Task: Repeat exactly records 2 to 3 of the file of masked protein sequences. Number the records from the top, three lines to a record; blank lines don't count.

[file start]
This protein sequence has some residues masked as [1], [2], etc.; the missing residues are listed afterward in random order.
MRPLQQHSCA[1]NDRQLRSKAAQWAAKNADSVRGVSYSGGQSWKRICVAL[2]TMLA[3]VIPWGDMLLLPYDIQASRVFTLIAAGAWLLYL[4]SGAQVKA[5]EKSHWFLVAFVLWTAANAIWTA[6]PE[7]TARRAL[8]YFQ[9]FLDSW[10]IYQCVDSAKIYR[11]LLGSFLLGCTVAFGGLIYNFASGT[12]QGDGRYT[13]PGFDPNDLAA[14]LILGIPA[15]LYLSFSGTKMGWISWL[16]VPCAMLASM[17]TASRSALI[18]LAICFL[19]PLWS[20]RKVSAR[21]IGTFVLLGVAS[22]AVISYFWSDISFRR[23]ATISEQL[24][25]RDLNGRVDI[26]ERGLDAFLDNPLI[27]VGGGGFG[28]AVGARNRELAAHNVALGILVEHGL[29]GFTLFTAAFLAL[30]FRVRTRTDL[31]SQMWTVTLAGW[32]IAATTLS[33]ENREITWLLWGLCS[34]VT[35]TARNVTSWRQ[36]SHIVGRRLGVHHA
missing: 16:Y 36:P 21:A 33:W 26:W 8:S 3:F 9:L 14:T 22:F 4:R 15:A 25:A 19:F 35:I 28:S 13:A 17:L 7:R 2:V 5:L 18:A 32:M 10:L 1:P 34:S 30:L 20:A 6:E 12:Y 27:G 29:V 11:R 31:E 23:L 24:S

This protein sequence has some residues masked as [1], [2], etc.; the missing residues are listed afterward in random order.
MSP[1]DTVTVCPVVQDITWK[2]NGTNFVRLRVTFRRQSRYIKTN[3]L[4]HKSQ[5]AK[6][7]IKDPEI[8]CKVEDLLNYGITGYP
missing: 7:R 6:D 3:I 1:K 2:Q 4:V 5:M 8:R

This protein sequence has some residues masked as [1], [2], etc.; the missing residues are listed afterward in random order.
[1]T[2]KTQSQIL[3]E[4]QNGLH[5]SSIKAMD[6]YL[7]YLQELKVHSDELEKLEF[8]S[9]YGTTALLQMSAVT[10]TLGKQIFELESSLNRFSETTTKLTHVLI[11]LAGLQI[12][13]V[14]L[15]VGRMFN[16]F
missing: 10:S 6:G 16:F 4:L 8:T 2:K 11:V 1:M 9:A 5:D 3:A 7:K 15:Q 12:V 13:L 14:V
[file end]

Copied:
This protein sequence has some residues masked as [1], [2], etc.; the missing residues are listed afterward in random order.
MSP[1]DTVTVCPVVQDITWK[2]NGTNFVRLRVTFRRQSRYIKTN[3]L[4]HKSQ[5]AK[6][7]IKDPEI[8]CKVEDLLNYGITGYP
missing: 7:R 6:D 3:I 1:K 2:Q 4:V 5:M 8:R

This protein sequence has some residues masked as [1], [2], etc.; the missing residues are listed afterward in random order.
[1]T[2]KTQSQIL[3]E[4]QNGLH[5]SSIKAMD[6]YL[7]YLQELKVHSDELEKLEF[8]S[9]YGTTALLQMSAVT[10]TLGKQIFELESSLNRFSETTTKLTHVLI[11]LAGLQI[12][13]V[14]L[15]VGRMFN[16]F
missing: 10:S 6:G 16:F 4:L 8:T 2:K 11:V 1:M 9:A 5:D 3:A 7:K 15:Q 12:V 13:L 14:V